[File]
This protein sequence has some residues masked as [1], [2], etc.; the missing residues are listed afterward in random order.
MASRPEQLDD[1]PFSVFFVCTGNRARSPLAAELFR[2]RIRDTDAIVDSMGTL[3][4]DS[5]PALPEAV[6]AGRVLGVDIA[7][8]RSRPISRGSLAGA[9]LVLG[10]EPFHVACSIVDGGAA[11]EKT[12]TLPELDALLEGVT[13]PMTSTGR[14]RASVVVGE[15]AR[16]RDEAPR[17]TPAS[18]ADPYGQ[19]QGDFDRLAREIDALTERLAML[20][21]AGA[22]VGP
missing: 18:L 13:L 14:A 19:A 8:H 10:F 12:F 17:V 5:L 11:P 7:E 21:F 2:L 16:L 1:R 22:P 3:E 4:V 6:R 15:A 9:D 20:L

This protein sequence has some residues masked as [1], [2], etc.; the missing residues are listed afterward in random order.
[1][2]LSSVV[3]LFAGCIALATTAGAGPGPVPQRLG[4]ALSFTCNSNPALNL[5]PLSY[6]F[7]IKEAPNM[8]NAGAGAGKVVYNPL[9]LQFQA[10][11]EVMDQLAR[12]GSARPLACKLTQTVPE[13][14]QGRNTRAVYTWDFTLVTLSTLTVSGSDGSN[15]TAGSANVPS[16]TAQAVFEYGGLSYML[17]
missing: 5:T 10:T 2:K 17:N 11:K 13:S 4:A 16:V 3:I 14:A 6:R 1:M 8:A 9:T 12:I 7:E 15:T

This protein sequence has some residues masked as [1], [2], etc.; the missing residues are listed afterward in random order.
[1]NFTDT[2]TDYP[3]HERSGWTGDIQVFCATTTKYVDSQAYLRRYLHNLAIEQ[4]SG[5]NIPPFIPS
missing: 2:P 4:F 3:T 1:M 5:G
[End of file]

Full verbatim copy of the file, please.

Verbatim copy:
This protein sequence has some residues masked as [1], [2], etc.; the missing residues are listed afterward in random order.
MASRPEQLDD[1]PFSVFFVCTGNRARSPLAAELFR[2]RIRDTDAIVDSMGTL[3][4]DS[5]PALPEAV[6]AGRVLGVDIA[7][8]RSRPISRGSLAGA[9]LVLG[10]EPFHVACSIVDGGAA[11]EKT[12]TLPELDALLEGVT[13]PMTSTGR[14]RASVVVGE[15]AR[16]RDEAPR[17]TPAS[18]ADPYGQ[19]QGDFDRLAREIDALTERLAML[20][21]AGA[22]VGP
missing: 18:L 13:L 14:A 19:A 8:H 10:F 12:F 17:V 5:L 11:P 7:E 21:F 2:L 16:L 1:R 22:P 3:E 4:V 6:R 15:A 9:D 20:L

This protein sequence has some residues masked as [1], [2], etc.; the missing residues are listed afterward in random order.
[1][2]LSSVV[3]LFAGCIALATTAGAGPGPVPQRLG[4]ALSFTCNSNPALNL[5]PLSY[6]F[7]IKEAPNM[8]NAGAGAGKVVYNPL[9]LQFQA[10][11]EVMDQLAR[12]GSARPLACKLTQTVPE[13][14]QGRNTRAVYTWDFTLVTLSTLTVSGSDGSN[15]TAGSANVPS[16]TAQAVFEYGGLSYML[17]
missing: 5:T 10:T 2:K 17:N 11:K 13:S 4:A 16:V 3:I 14:A 6:R 1:M 8:A 9:T 12:I 7:E 15:T

This protein sequence has some residues masked as [1], [2], etc.; the missing residues are listed afterward in random order.
[1]NFTDT[2]TDYP[3]HERSGWTGDIQVFCATTTKYVDSQAYLRRYLHNLAIEQ[4]SG[5]NIPPFIPS
missing: 2:P 4:F 3:T 1:M 5:G